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Discovery in the St. Lawrence

Parks Canada Unearths New Twitter Feed

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NEW! Parks Canada is launching a new national Twitter feed that will focus on the work done by the Agency’s underwater and terrestrial archaeological teams. The new Twitter feed (@PCArchaeology) will bring forward interesting and little-known facts about the work done by Parks Canada archaeologists.

The launch of the new Twitter feed coincides with the 70th anniversary of Second World War American PBY-5A Catalina foundering in the St. Lawrence. Parks Canada underwater archaeologists discovered the wreckage of the aircraft while conducting a research survey in May 2009, near the Mingan Archipelago National Park Reserve of Canada.

As part of the launch, Parks Canada is unveiling this short documentary about the discovery of the aircraft by Parks Canada archaeologists. This video features Parks Canada underwater archaeologists and members of the U.S. Joint POW/MIA Accounting Command (JPAC) as well as first-hand testimonies from local residents who witnessed the actual plane crash.

Follow the new Parks Canada Archaeology feed at @PCArchaeology and in French at @PCArcheologie.


The Government of Canada Welcomes the Arrival of a U.S. Team Sent to Recover the Remains of U.S. Soldiers from the Wreckage of a WW II Plane


Marc-André Bernier, Chief of the Underwater Archaeological Service at Parks Canada, studies the wreck of a "Catalina" American World War II Plane which went down in November 1942 off the coast of Longue-Pointe-de-Mingan, on the north shore of the St. Lawrence River in Quebec.

Longue-Pointe de Mingan, Québec, July 11, 2012 - The Honourable Michel Rivard, Senator, on behalf of the Honourable Peter Kent, Canada’s Minister of the Environment and Minister responsible for Parks Canada, today welcomed the arrival of the U.S. Joint POW/MIA Accounting Command (JPAC) in Longue-Pointe-de-Mingan, Québec.



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A remotely operated vehicle (ROV) is used to view a downed World War II aircraft deep in the waters of the St. Lawrence. The video shows the nose of the aircraft, the front wheel well, diagonal struts supporting the wings, wheel of side landing gear and the cockpit seen from the co-pilot’s side. The video also features Parks Canada underwater archaeologists approaching the nose of the aircraft and examining the side of the aircraft.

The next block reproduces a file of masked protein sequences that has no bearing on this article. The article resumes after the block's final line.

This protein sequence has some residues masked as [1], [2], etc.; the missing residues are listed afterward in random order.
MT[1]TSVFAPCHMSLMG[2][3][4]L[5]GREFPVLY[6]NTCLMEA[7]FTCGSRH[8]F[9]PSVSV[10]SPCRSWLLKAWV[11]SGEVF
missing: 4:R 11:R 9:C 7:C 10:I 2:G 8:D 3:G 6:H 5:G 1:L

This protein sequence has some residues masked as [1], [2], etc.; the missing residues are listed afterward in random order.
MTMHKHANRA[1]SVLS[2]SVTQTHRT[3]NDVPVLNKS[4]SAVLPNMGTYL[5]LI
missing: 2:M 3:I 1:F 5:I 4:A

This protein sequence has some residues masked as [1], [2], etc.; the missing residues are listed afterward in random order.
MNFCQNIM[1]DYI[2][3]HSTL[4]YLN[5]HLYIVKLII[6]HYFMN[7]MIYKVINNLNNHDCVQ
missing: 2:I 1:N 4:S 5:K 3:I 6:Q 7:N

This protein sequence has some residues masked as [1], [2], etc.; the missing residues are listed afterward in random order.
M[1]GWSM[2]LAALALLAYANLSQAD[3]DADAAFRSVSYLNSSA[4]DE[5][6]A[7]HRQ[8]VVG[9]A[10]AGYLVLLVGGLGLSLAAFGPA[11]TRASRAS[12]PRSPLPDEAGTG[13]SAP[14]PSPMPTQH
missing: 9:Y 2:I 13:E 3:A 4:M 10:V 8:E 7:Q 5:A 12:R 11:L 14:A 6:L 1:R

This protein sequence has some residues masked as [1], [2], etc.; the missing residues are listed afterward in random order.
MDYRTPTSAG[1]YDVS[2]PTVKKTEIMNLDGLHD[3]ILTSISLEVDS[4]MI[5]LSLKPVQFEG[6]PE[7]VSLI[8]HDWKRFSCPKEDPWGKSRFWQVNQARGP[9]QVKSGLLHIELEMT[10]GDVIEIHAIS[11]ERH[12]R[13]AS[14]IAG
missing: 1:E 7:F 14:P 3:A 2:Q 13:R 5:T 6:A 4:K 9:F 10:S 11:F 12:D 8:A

Ottawa, August 21, 2009 - The Honourable Jim Prentice, Canada's Environment Minister and Minister responsible for Parks Canada confirmed that the plane discovered by Parks Canada underwater archaeologists off the coast of the village of Longue-Pointe-de-Mingan in Quebec is the wreckage of a U.S. Army Air Force plane lost in 1942. No human remains were seen during the operation this week, which was conducted principally on the exterior of the sunken aircraft.

August 6, 2009: Underwater Archaeologists to Confirm Possible Discovery of American World War II Plane

Consolidated OA-10 Catalina at the National Museum of the United States Air Force.
The plane discovered in the St. Lawrence near Mingan Archipelago National Park Reserve is believed to be very similar to the Consolidated OA-10 Catalina featured in this picture.
© National Museum of the United States Air Force. (U.S. Air Force photo)

For other photos of the aircraft, see the National Museum of the US AF website

Overview

Parks Canada’s underwater archaeologists, who regularly carry out surveys related to national historic sites and national parks, discovered the wreck of a plane while conducting work in an area adjacent to the Mingan Archipelago National Park Reserve of Canada. They believe it is a US Army Air Force PBY 5A airplane, sunk off the coast near the village of Longue-Pointe-de-Mingan in 1942.

There were nine persons on board when the aircraft foundered. Four of the crew escaped the flooding plane and were rescued by local fishermen rowing out from shore in open boats in rough seas. The five others perished, trapped in the aircraft by the swift flooding of the fuselage. Side-scan sonar data indicates that the plane appears to be in very good condition, and there is a possibility of finding human remains.

Map of Mingan Area
Map of the area where the plane was discovered.
© Parks Canada

For more information

Press Release
Historical Overview
Details about Aircraft PBY-5A Catalina/OA-10

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